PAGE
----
Lyzko 30 | 7,754
29 Jan 2017 #8
Nice points, Bejma. Indeed, consonant clusters as well as those nearly half-sounds in "ć", "ń", "ś", and "ź" can drive an Anglophone Polish student to distraction, as the differences between, say, "ź" vs. "rz" can often seem ever so subtle for a non-Pole to grasp:-)

For this reason alone, my first (and still my best) Polish teacher INSISTED from day one of our initial Polish lesson on constant dictations, followed by slightly harder ones until I could practically hear the distinction between "trzy" compared with/as opposed to "czy" etc. Believe me, I never thought I'd get it. Eventually, I did.

However, learning to write "góra" instead of the jarringly incorrect "gura" and the like took many months to master, concomitant though with my acquisition of new vocabulary!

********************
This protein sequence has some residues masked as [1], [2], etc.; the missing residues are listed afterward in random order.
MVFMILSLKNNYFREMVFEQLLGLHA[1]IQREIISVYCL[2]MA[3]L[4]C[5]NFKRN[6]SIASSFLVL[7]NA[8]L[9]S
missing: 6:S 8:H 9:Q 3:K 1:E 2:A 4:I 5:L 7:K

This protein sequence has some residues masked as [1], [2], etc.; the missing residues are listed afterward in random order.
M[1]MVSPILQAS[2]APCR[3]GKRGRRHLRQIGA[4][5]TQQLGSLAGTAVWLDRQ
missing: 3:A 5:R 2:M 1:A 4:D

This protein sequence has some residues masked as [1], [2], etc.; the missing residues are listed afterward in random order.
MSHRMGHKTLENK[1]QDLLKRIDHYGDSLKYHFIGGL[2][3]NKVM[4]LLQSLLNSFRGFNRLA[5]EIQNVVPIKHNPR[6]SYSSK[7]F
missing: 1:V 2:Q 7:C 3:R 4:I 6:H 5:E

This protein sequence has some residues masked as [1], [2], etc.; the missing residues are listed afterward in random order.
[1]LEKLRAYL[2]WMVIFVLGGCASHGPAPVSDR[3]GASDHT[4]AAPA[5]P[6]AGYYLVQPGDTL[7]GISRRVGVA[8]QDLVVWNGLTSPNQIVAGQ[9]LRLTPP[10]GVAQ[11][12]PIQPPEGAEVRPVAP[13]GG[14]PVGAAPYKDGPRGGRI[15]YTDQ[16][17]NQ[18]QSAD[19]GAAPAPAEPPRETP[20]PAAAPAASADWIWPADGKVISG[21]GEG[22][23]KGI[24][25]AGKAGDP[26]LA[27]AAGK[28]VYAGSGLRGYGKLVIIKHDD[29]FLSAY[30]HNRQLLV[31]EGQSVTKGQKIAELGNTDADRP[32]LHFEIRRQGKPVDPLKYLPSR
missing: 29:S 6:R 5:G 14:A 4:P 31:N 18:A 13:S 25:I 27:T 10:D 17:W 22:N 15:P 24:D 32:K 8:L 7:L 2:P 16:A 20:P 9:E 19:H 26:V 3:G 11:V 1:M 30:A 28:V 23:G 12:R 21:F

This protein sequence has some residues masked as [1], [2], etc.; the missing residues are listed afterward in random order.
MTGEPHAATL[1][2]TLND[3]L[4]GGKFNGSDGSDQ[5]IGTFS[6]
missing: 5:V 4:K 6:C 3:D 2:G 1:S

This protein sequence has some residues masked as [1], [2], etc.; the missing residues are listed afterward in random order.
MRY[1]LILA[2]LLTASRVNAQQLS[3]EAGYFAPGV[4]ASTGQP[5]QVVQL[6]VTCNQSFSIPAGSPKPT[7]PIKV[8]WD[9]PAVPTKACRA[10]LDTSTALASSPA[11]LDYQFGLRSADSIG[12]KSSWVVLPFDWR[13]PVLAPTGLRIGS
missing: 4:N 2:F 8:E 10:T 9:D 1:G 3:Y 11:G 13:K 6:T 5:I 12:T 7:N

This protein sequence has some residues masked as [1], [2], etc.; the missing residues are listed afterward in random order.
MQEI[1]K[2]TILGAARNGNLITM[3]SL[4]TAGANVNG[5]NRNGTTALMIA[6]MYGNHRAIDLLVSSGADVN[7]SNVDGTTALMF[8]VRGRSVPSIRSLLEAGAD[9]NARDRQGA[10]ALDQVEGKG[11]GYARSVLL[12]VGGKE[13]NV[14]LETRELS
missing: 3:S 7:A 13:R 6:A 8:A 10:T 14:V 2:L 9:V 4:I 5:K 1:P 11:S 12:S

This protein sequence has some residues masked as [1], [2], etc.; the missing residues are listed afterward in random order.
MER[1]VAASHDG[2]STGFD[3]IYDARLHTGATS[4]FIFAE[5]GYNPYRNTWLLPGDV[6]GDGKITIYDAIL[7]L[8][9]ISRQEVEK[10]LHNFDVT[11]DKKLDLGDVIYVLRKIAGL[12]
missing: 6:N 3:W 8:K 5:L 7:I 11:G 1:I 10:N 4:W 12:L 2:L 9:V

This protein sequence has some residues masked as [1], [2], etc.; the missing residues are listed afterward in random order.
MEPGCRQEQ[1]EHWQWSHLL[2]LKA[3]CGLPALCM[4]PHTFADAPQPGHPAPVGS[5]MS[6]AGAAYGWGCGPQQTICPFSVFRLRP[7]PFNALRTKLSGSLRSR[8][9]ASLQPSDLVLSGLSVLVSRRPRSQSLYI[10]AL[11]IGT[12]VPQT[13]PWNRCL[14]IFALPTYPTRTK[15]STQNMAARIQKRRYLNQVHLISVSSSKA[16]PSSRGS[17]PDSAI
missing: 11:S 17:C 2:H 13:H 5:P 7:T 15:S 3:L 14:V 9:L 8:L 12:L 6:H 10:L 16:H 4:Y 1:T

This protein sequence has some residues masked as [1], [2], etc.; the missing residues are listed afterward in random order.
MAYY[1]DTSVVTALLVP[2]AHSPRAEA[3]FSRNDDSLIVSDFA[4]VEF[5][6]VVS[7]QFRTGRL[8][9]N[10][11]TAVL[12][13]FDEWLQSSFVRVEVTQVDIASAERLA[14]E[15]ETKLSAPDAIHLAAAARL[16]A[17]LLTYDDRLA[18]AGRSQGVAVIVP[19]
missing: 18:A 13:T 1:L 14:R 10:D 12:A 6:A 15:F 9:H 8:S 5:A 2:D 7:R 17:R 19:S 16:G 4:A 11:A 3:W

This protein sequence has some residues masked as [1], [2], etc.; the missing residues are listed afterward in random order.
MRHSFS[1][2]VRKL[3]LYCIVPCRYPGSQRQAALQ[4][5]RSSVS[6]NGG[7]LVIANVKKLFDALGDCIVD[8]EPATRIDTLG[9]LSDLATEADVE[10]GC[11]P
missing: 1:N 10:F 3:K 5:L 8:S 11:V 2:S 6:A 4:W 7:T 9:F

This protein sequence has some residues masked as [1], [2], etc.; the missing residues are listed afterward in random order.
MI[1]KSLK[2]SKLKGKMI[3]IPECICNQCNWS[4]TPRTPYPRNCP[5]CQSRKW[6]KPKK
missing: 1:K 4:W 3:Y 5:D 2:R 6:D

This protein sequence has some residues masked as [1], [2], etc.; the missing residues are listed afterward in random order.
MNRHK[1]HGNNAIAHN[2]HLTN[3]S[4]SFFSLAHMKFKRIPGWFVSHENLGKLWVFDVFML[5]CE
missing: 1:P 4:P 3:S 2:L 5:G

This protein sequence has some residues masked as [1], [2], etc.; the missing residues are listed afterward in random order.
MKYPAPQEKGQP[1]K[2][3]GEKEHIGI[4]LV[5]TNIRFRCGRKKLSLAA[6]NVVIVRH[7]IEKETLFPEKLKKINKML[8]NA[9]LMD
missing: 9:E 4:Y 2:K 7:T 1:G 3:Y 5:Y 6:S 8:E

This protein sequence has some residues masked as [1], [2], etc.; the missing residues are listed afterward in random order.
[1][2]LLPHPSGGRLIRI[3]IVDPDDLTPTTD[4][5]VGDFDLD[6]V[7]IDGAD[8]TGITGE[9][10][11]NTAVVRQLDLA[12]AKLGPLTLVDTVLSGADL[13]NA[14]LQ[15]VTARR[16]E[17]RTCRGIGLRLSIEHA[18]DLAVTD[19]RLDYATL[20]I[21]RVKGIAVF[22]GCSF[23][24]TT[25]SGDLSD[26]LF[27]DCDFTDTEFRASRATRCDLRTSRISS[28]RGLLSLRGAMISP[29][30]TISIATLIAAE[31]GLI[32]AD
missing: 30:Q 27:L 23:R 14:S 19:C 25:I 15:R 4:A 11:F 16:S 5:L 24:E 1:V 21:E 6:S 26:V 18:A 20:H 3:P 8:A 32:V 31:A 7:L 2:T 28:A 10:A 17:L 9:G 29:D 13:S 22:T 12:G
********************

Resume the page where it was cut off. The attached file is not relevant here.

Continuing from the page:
mafketis 29 | 9,871
30 Jan 2017 #9
as the differences between, say, "ź" vs. "rz"

There is no difference in modern Polish, the difference is between ż, rz and ź.

Actually there is a small difference in that rz devoices after a voiceless consonant so the name Zakrzewski is pronounced Zakszewski.
On the other hand ż causes anticapatory voiceing so that także is pronounced tagże.

But morze and może are pronounced the same in modern Polish.
Wulkan - | 3,243
30 Jan 2017 #10
Compare the English 'no' with the Polish word 'no'. Poles hear the English word as noł while most English speakers can't hear the difference.

Of course English speakers can hear the difference.
mafketis 29 | 9,871
30 Jan 2017 #11
uh no we don't.

the Polish vowel in no doesn't exist in American except before (American) r or ł

no = noł
note = nołt
nor = nor

but

not = nat
nought = nat (for many to most speakers)